I recently moved my banking to KBC, an experience you might have even read about. Since I made the move, I’ve been loving KBC. It’s the simple things like logging into my banking app with a fingerprint or having customer care over web chat at 10 pm. Then, of course, there’s Google Pay.
Many believe being able to pay for items with your phone through Google and Apple Pay is little more than a novelty. Yet, since I’ve moved my banking to KBC, I’ve probably used my card in-store three or four times. My phone has taken over the tapping. The really interesting thing is that I’m using my phone because it’s generally handier than my card. Here are four reasons why I’m using my Google Pay on my phone to pay for things now instead of my card.
You’ll Actually Know the Scandalous Price of a Pint
How often do you hand over your card to a barman before he wanders off into the distance only to return with your drink paid for. You’ve never seen the card machine and you’ve no idea what you just paid. You could insist he bring the machine over, but to be fair, the place is jammers so that’s not sound.
I’ve noticed that I’m more conscious of what I’m paying for the likes of a pint because it pops up on my screen. Tapping your card left, right and centre can often leave you feeling like you’re not really spending money. Google pay gives you a nice visual reminder of what that pint just set you back.
Tap as Often as you Like
Off the bat, this will sound like a first world problem but every now and then, the card machine beeps after you tap your card and asks for a PIN number. Now this varies from mild inconvenience with most banks to outright embarrassment if you’re with Permanent TSB. Their wireless cards get fully declined after you’ve tapped three times. Yes, declined as if the money isn’t in your account. Morto.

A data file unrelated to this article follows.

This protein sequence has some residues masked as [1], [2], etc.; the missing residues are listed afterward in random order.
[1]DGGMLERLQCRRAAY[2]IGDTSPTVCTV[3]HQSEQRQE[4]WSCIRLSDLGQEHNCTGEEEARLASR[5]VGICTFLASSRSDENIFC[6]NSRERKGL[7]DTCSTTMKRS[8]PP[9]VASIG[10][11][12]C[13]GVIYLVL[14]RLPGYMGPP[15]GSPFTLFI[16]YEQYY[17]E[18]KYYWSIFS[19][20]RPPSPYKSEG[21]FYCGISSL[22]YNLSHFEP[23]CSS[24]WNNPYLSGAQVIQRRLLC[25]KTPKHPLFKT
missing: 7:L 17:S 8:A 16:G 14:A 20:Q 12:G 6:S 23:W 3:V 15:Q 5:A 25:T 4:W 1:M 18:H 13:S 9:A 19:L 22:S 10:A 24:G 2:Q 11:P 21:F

Once you activate Google Pay on your phone you’ll be forced to set up a screen lock. In order to pay using your smartphone in a shop, just tap it against the card machine. Items cost more than €30? No worries, you’ll just need to unlock your phone, either with a PIN or fingerprint.
If you’ve paid a few times without unlocking your phone, Google Pay will ask you to verify your identity through pin code or fingerprint. There are also some older card machines that won’t let you pay for items over €30 with Google Pay.
You’ll Always Have Your Phone on You
I had Google Pay for a whole day before I went to the shop and forgot my wallet. The intimidating thing was even though I’d set up Google Pay, I’d never used it before. I was terrified it wouldn’t work. Sure enough, while I hesitated a little in tapping my phone off the terminal, the payment went straight through – much to the amusement of one gentleman in the queue who was blown away by what he just saw.
If I needed to lend my card to someone or forgot it, I wouldn’t even notice because now I depend on my phone more than my card.
Once Upon a Time Contactless Was Weird
I still remember when contactless cards first came out. Shopkeepers would stand there with a vacant look on their face because I wanted to tap my card. Then they’d think you’re thick for trying to tap followed by shock when it worked. Everyone was worried about the security side of things and actually, that’s why I got myself a Secrid Wallet. Still, contactless payments became so normal and go on, be honest, a little part of you is angry when you have to type in your pin now, right?
That first time I used my phone to pay after forgetting my wallet the biggest surprise I got was the shopkeeper. He saw the phone in my hand and without even asking, he reached for the card machine. Straight away, he knew I wanted to pay with my phone. This tells me, it’s faster for shops as they’re predicting users using the system, but also that there are quite a few people using Google Pay now.
Right now, the biggest barrier to people using Google and Apple Pay is the bank they’re with. KBC and Ulster Bank and AID offer both services. The nations biggest bank, Bank of Ireland, along with Permanent TSB don’t offer any of these services so if you want to change how you pay for things, make the move.
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